Select Committee on Environment, Food and Rural Affairs Seventh Report


88. The Nitrates Directive is undoubtedly flawed. Unlike the Water Framework Directive, which, as its names suggests, provides a framework to achieve a common goal, but leaves much of the detail of implementation to member states, the Nitrates Directive imposes prescriptive rules in an attempt to achieve its aim of reducing water pollution by nitrates from agricultural sources. Moreover, the scientific justification for the figures mentioned in the Nitrates Directive—specifically the 50 mg/l limit for nitrates in surface and ground waters and the 170 kg N/ha whole-farm limit for livestock manures—is at best unclear. The European Commission should carry out post-legislative scrutiny of the Directive to learn lessons about the way in which it was designed in the first place, the effectiveness of its results, and the difficulties member states have had in implementing it.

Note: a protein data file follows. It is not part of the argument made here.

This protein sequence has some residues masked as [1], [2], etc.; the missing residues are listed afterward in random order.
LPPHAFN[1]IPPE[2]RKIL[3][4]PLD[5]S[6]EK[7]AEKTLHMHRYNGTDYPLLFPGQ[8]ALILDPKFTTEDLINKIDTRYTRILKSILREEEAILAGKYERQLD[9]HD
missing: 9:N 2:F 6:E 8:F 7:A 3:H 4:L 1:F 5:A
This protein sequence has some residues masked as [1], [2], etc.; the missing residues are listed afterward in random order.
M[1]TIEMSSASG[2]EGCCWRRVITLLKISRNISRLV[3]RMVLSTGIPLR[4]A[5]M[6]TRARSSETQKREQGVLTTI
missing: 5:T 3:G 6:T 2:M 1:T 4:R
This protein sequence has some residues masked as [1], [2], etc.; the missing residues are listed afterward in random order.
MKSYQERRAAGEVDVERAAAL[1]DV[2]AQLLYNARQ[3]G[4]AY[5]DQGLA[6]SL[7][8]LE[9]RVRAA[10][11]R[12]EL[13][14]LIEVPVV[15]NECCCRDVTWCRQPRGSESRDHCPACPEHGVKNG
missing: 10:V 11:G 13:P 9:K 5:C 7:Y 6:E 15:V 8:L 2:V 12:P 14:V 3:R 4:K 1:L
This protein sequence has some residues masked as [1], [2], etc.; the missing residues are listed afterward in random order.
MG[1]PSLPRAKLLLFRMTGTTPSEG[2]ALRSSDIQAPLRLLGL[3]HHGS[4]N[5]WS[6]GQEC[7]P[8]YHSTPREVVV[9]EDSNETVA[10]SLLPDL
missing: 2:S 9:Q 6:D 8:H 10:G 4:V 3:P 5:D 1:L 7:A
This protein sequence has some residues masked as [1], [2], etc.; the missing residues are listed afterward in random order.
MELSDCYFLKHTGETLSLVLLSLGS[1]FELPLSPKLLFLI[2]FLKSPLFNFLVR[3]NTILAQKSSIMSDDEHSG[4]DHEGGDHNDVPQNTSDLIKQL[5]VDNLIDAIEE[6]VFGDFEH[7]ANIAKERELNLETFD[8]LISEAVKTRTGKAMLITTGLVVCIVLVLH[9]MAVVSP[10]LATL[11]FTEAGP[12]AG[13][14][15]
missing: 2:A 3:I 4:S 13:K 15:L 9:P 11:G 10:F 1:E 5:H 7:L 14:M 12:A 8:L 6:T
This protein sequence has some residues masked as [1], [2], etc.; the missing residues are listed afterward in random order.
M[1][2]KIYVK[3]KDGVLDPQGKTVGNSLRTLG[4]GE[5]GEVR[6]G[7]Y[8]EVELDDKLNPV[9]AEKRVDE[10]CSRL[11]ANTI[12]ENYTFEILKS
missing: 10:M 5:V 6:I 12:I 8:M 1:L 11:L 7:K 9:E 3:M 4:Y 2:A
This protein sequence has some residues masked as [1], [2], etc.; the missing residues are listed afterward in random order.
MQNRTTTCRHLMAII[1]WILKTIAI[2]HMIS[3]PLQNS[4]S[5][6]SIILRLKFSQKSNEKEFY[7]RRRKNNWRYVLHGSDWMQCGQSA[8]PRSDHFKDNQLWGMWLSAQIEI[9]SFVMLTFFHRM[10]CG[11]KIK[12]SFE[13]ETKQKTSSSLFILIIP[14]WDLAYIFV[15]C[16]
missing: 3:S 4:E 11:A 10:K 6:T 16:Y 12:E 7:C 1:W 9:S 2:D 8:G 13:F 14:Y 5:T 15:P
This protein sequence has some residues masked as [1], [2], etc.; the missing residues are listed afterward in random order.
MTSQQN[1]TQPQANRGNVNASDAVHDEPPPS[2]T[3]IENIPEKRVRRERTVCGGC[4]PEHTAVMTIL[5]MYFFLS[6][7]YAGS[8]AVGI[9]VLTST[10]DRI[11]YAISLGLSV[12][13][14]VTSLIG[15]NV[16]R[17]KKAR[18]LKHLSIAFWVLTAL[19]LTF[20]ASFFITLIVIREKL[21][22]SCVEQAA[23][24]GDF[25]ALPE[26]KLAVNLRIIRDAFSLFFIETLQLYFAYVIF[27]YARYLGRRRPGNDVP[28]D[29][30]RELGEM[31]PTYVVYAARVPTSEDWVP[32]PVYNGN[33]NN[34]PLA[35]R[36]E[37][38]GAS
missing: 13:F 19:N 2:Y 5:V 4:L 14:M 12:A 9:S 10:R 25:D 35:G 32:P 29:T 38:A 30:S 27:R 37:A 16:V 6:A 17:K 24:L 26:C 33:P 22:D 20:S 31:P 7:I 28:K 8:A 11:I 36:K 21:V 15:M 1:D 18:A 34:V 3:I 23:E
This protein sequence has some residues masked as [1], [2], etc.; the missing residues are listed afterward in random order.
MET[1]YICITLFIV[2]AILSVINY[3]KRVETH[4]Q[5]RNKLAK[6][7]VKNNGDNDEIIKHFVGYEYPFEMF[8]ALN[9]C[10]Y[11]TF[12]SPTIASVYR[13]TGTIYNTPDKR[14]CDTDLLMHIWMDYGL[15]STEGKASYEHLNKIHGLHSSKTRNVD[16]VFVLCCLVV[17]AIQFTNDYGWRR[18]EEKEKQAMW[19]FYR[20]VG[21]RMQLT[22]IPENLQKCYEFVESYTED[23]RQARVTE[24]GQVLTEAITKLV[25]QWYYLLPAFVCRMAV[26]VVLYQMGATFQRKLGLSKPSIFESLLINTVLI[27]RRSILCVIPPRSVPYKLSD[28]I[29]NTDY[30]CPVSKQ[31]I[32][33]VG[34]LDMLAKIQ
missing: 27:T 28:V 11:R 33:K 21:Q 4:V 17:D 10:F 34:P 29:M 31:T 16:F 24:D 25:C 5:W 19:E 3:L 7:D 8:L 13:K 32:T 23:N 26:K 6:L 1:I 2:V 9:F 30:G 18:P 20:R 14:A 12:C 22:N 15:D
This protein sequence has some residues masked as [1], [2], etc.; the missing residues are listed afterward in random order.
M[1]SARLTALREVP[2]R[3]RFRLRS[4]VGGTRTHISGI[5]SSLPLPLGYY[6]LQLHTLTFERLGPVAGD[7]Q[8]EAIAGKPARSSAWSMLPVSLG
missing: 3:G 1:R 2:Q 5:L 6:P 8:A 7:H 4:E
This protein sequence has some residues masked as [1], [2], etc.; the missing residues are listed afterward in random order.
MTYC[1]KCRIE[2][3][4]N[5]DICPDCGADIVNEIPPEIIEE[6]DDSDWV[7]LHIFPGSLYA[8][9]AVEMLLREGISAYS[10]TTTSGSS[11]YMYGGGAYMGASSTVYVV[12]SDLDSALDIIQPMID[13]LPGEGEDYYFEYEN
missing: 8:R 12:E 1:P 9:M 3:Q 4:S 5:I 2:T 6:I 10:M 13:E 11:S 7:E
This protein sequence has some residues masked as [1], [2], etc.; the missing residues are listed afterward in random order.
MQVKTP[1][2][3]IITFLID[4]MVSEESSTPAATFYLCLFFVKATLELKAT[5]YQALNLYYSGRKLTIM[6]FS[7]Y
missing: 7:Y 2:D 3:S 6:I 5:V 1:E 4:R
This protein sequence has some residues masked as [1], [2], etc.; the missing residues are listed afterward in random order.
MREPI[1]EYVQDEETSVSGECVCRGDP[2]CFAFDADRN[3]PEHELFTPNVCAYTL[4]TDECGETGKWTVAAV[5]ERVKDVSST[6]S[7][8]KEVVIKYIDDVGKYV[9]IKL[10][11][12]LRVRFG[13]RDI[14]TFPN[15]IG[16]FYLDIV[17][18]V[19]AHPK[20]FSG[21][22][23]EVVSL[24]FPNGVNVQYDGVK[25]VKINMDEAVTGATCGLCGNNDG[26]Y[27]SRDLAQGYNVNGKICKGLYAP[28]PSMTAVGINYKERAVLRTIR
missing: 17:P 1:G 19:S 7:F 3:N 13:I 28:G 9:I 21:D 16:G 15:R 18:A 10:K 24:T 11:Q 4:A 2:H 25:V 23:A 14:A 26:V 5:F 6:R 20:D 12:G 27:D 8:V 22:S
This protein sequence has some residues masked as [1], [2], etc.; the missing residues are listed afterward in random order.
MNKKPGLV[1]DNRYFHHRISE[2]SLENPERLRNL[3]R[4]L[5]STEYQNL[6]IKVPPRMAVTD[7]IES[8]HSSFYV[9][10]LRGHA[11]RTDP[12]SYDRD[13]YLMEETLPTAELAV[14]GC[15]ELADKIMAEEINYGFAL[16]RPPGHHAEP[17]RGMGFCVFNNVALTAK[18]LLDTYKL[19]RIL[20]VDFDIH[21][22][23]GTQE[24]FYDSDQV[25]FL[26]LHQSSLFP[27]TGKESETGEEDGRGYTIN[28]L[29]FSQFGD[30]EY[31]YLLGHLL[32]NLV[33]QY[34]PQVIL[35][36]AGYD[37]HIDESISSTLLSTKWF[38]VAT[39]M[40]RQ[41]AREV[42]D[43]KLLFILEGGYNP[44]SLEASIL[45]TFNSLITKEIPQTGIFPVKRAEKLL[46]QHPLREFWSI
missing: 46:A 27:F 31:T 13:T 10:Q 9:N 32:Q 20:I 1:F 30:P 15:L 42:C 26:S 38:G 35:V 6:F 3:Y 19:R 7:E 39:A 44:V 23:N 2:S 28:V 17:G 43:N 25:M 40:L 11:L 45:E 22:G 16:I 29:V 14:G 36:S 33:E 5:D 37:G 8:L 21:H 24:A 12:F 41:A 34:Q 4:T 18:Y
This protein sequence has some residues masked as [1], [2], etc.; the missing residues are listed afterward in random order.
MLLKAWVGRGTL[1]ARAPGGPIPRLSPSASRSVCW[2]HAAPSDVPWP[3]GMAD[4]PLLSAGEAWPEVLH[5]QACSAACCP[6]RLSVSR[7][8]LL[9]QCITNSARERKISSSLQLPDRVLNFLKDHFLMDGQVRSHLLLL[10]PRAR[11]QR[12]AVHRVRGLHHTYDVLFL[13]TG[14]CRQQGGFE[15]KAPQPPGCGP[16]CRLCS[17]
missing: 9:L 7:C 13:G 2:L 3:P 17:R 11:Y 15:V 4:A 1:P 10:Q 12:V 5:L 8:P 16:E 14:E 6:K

89. However, for the time being at least, Defra must find a way of satisfying the Commission that it is complying with the Directive. Defra's plan to implement the 170 kg N/ha whole-farm limit is a sensible first step, given that this is one area where England is incontrovertibly in breach of the Directive. Some of the proposals, such as the closed periods for organic manure and the storage provisions, need refinement, and the cover crops requirement should be dropped altogether. Defra must convince the Commission that it is implementing the Directive while convincing farmers that the changes to the Action Programme are fair and proportionate. It is a difficult task but, as other member states have proved, not an impossible one.

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